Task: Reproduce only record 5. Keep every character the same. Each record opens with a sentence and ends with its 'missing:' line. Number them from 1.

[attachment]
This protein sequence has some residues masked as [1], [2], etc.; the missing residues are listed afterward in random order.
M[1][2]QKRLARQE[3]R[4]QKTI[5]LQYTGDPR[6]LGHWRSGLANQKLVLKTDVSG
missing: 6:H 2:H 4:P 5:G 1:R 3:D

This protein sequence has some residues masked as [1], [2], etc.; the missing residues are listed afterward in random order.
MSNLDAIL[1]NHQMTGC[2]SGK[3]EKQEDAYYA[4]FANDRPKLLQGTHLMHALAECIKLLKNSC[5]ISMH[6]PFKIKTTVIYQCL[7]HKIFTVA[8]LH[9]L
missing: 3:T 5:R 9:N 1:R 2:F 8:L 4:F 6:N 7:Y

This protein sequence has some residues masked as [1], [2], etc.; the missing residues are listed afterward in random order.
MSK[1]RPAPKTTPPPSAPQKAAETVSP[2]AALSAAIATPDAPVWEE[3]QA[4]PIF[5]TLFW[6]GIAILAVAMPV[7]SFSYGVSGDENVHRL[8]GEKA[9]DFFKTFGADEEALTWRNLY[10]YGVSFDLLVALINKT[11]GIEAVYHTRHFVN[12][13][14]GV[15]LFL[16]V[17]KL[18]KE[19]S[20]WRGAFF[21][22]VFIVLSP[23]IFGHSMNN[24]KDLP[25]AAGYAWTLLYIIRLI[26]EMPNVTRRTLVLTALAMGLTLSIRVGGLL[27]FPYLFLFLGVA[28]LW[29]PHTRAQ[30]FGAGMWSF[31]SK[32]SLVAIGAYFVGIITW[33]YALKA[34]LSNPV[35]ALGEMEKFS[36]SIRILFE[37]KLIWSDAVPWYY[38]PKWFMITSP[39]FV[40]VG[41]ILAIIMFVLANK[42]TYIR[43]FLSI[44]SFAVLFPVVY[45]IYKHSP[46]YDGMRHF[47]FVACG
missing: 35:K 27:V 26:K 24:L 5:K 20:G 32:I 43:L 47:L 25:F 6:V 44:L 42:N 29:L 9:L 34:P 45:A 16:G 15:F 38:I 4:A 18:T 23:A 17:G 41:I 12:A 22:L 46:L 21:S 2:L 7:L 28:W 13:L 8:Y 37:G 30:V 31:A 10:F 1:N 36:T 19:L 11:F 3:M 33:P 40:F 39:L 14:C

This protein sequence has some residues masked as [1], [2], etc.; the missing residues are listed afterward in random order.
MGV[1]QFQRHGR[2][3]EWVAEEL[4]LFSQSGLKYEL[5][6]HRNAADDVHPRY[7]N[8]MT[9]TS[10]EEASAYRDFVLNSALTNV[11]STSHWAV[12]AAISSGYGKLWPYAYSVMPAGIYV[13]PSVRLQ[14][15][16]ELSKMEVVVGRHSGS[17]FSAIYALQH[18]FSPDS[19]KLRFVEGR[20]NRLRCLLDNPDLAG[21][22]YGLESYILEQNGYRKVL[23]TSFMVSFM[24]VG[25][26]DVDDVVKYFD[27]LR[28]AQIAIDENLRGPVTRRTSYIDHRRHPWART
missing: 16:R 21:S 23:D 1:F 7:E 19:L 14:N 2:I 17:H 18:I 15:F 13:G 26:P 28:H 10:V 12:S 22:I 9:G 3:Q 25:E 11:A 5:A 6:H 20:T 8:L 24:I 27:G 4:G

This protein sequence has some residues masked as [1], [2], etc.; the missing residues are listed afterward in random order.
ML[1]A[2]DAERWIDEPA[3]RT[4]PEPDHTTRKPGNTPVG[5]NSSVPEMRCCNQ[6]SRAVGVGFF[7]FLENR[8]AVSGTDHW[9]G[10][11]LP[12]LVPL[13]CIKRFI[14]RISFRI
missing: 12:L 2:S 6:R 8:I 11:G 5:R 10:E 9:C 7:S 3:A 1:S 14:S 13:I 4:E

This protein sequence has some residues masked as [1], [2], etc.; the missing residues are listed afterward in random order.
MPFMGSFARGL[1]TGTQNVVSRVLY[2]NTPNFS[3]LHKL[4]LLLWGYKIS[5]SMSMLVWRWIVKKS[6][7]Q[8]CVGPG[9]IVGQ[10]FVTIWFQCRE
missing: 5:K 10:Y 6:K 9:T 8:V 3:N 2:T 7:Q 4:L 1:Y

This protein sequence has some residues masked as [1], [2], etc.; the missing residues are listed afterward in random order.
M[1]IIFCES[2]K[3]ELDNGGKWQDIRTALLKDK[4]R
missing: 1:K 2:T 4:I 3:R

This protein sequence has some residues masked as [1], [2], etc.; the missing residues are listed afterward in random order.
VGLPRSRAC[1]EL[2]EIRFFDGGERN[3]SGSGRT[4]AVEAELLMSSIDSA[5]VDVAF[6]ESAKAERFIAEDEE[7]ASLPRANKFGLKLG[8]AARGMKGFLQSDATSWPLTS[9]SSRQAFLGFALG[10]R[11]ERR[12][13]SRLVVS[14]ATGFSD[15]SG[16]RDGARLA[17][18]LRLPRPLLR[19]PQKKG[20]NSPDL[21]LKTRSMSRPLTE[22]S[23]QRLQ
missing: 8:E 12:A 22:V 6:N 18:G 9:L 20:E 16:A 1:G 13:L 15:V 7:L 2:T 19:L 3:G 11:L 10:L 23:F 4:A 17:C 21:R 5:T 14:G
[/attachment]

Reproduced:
This protein sequence has some residues masked as [1], [2], etc.; the missing residues are listed afterward in random order.
ML[1]A[2]DAERWIDEPA[3]RT[4]PEPDHTTRKPGNTPVG[5]NSSVPEMRCCNQ[6]SRAVGVGFF[7]FLENR[8]AVSGTDHW[9]G[10][11]LP[12]LVPL[13]CIKRFI[14]RISFRI
missing: 12:L 2:S 6:R 8:I 11:G 5:R 10:E 9:C 7:S 3:A 1:S 14:S 13:I 4:E